Clint (not his real name) showed desperation on several occasions in the time I knew him. He was a thirty something single father who had learned that his daughter was walking the streets of a southern city. He found a way to get her to our area. He fixed her room just like she wanted it hoping to keep her away from her old ways. Things did not work well. She refused any discipline. I got a call indicating that the sheriff wanted me to come to the house. When I got there, she was in the house where at least one deputy was trying to calm her. Clint was outside yelling at the top of his voice and the sheriff stood between him and the door. Eventually they got her in the sheriff’s car and drove off, leaving Clint steaming over the whole situation. At least no one got hurt.
On another occasion, Clint called me from out of state asking for money. He was obviously under great pressure from someone to pay. The desperation in his voice was patently obvious. Somehow we got him calmed down and helped to resolve his situation. I remember thinking that people who are desperate are capable of almost anything.
Another time it was nearly mid-night when my phone rang. Clint needed me to come to his place right then. He indicated it was an almost life or death matter. When I arrived at his place he told me he had no transportation, but right then had to go to a city three quarters of an hour away. I took him to a rather sketchy looking area and a house that he identified. He went in for only a few minutes and then returned, seemingly greatly relieved. Desperation had made him insistent that it all had to happen right then.
Money, drugs, threats, relationships gone bad, all enter in to some of these desperate situations and I suspect that all were involved in Clint’s life. Clint is not the only one like that, though. Henry David Thoreau wrote that “Most men lead lives of quiet desperation…” It may be so, but for many that desperation is not so quiet. Desperately religious fanatics kill people thinking that they do God service. Desperate physically driven people indulge the flesh in that which is unspeakable. Desperate lovelorn will destroy home and family to pursue a fling with another such kindred spirit. People desperate for position will claw their way over others to achieve their goals. Desperate politicians lie, cheat, and steal their way into power.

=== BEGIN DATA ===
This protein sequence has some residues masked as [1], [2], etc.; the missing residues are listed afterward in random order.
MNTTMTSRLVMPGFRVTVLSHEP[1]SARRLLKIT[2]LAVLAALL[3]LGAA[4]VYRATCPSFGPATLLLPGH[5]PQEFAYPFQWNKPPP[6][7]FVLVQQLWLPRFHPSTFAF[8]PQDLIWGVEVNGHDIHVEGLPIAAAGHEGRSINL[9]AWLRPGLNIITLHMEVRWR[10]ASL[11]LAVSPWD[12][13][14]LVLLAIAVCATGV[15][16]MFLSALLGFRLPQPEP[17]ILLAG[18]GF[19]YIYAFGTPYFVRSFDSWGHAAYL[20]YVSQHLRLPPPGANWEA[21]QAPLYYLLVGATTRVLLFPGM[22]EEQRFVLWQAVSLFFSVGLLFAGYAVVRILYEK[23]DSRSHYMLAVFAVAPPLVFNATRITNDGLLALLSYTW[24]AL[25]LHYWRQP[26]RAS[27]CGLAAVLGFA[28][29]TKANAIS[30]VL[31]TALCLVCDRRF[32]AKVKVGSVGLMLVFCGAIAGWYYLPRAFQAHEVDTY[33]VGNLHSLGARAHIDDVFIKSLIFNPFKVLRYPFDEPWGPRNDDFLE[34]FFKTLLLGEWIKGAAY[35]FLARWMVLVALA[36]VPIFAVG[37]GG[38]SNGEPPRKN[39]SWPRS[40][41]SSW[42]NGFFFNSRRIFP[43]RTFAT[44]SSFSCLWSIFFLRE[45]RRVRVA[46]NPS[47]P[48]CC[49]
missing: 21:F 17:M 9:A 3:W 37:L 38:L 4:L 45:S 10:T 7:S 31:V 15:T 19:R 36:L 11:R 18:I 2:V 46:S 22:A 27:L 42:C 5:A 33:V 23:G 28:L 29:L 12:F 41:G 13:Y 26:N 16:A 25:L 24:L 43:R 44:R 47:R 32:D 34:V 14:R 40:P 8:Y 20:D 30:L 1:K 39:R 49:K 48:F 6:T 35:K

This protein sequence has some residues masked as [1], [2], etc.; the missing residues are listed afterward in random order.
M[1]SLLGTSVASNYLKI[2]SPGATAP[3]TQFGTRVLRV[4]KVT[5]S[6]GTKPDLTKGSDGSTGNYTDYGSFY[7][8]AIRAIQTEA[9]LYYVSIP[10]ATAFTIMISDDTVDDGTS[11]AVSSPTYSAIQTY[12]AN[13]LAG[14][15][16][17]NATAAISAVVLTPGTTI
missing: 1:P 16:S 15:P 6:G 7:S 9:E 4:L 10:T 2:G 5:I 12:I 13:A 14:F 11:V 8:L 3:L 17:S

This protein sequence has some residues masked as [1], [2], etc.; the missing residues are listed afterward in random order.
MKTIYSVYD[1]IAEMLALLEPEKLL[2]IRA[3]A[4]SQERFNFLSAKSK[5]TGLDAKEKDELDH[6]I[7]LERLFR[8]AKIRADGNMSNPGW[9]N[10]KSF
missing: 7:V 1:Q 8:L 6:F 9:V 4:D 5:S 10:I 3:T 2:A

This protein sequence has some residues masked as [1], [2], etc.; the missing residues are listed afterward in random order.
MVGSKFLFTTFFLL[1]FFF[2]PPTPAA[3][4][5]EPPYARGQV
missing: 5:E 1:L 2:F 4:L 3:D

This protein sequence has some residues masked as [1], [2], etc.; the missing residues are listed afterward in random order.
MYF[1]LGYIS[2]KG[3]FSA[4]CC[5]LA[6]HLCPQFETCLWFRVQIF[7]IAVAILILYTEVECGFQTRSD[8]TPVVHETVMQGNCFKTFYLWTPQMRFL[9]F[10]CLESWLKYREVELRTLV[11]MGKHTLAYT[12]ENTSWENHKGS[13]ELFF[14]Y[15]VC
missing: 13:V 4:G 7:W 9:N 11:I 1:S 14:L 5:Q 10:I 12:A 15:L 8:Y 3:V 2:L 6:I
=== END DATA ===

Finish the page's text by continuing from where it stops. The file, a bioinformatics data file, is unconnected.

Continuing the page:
There is something about being put in a desperate situation that causes otherwise normal people to do unimaginable things. The desperately hungry have been known to engage in cannibalism. The desperately lonely have sold themselves into prostitution. Desperate mothers-to-be go to abortuaries and destroy their unborn often pressured by desperate fathers-to-be. A desperate skater once got some thugs to attack a rival by beating her legs and knees until she was unable to compete.
What causes such desperation? The Bible gives the answer: “The heart is deceitful above all things, and desperately wicked; who can know it?” (Jer. 17:9).
Despite the efforts of contemporary man to blame bad behavior on society, unequal distribution of wealth, poverty, imperialism, oppression, under-privilege, mental illness, moon phases, poor education, and other excuses, the truth is that there is a desperate wickedness in the very nature of man. He has a wicked heart.